The percentage of Californians without health insurance was cut in half in the last nine months during the federal health law's expansion of coverage, a new survey shows.
Nationwide, an estimated 9.5 million adults under the age of 65 gained health insurance between late summer 2013 and last month, according to a survey the Commonwealth Fund released Thursday.
Those gains during the rollout of
A separate report in December said there were an estimated 7 million Californians without health insurance in 2012, or 21.2% of the state's population, according to the California HealthCare Foundation. That was the seventh-highest percentage in the country at the time.
California officials expect more detailed figures on how many residents are newly insured to be available this fall from a statewide survey.
The national results in the Commonwealth Fund survey mirror other recent estimates from health-policy researchers.
"The findings suggest that the Affordable Care Act is beginning to achieve its central goal -- reducing the number of Americans who are uninsured and improving access to healthcare," said Sara Collins, the lead researcher and a vice president at the Commonwealth Fund.
The Commonwealth Fund is a New York foundation that supports healthcare research. The survey included 4,425 adults ages 19 to 64.
Its survey found that the largest gains in coverage were among young adults 19 to 34 years old, Latinos and low-income people.
Nationally, the uninsured rate among Latinos dropped to 23% from 36% last year, according to the survey.
The changes in coverage varied across the country because some states didn't expand their
Texas, which didn't expand Medicaid, saw its uninsured rate among adults fall from 34% to 22%. Florida saw a smaller decline, from 30% to 26%.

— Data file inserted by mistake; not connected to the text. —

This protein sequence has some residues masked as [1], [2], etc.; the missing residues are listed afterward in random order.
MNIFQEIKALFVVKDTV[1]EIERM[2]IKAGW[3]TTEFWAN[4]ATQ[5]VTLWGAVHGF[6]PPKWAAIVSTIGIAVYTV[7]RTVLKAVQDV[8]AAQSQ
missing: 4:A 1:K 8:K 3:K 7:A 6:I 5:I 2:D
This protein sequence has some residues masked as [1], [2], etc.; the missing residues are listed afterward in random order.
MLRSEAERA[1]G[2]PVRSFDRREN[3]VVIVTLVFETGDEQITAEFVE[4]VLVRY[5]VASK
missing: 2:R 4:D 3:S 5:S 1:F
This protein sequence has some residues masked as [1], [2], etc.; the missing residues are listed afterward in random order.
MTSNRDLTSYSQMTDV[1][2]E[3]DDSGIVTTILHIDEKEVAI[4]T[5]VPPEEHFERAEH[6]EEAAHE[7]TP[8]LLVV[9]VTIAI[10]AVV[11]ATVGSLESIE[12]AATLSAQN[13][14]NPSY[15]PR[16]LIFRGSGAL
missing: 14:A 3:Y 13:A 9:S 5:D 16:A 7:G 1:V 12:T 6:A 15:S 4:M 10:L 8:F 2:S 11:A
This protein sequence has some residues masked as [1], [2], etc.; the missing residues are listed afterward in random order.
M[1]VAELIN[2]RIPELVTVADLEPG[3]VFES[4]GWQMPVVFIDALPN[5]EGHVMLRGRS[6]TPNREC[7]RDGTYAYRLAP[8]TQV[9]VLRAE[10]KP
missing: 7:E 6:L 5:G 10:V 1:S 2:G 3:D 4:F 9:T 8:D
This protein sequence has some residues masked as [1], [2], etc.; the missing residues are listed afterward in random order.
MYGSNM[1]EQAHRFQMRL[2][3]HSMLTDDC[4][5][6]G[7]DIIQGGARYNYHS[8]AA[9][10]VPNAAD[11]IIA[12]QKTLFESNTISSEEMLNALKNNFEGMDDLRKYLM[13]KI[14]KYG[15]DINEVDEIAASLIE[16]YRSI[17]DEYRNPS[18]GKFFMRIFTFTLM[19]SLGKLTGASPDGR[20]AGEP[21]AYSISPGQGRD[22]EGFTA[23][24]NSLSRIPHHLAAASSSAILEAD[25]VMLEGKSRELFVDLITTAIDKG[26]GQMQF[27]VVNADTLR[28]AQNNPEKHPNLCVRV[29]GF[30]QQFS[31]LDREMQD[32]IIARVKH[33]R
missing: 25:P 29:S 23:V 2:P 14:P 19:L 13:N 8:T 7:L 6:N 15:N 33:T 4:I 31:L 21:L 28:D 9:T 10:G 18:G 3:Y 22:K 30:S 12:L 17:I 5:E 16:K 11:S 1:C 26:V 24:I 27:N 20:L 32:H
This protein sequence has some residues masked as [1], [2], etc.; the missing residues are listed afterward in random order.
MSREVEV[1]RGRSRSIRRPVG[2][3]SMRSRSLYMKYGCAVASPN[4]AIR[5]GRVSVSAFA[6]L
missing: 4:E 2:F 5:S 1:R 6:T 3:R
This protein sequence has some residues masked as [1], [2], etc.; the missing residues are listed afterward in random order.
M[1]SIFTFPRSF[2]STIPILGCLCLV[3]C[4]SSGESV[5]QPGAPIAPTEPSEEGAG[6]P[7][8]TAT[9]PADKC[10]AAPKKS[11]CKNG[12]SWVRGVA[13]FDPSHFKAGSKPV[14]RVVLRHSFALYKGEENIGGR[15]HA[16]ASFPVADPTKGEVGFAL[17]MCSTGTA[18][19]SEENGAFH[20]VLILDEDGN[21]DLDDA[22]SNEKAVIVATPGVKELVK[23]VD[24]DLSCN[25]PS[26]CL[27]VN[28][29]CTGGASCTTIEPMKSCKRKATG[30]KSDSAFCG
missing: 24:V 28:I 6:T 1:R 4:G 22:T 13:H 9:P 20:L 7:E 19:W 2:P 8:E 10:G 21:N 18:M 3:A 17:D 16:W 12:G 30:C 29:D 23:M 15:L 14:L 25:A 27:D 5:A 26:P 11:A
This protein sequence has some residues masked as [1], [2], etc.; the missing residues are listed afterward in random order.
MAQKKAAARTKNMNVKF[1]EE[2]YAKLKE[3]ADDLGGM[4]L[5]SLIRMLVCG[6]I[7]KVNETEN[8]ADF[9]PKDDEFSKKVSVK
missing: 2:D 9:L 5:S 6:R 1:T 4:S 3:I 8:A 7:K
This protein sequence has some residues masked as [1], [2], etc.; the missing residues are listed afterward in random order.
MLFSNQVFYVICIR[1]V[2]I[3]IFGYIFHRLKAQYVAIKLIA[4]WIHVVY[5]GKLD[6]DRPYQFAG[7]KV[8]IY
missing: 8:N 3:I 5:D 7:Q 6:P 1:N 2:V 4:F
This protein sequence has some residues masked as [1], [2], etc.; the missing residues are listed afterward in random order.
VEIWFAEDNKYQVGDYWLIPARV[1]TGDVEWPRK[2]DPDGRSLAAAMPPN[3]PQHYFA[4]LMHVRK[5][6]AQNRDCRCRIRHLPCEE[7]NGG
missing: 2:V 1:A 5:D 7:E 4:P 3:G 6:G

California officials have said that about 1.2 million people have enrolled and paid their initial premiums for private health plans through the state's insurance exchange, Covered California. Many other individuals bought policies outside the exchange.
An additional 2 million people have been deemed eligible for Medi-Cal, the state's Medicaid program for lower-income people. But that program continues to be plagued by a severe backlog of applications.
At last count, state officials said about 600,000 Californians were still awaiting word on their Medi-Cal eligibility and coverage.
In the private insurance market, one of the biggest consumer gripes has been about smaller provider networks and confusion over which doctors and hospitals are available.
In its national survey, the Commonwealth Fund said 54% of people with new coverage said their health plan included all or some of the doctors they wanted.
Also, more than 60% of adults who found a primary-care doctor said they were able to get an appointment within two weeks. Fifteen percent reported waiting longer than a month for their first appointment.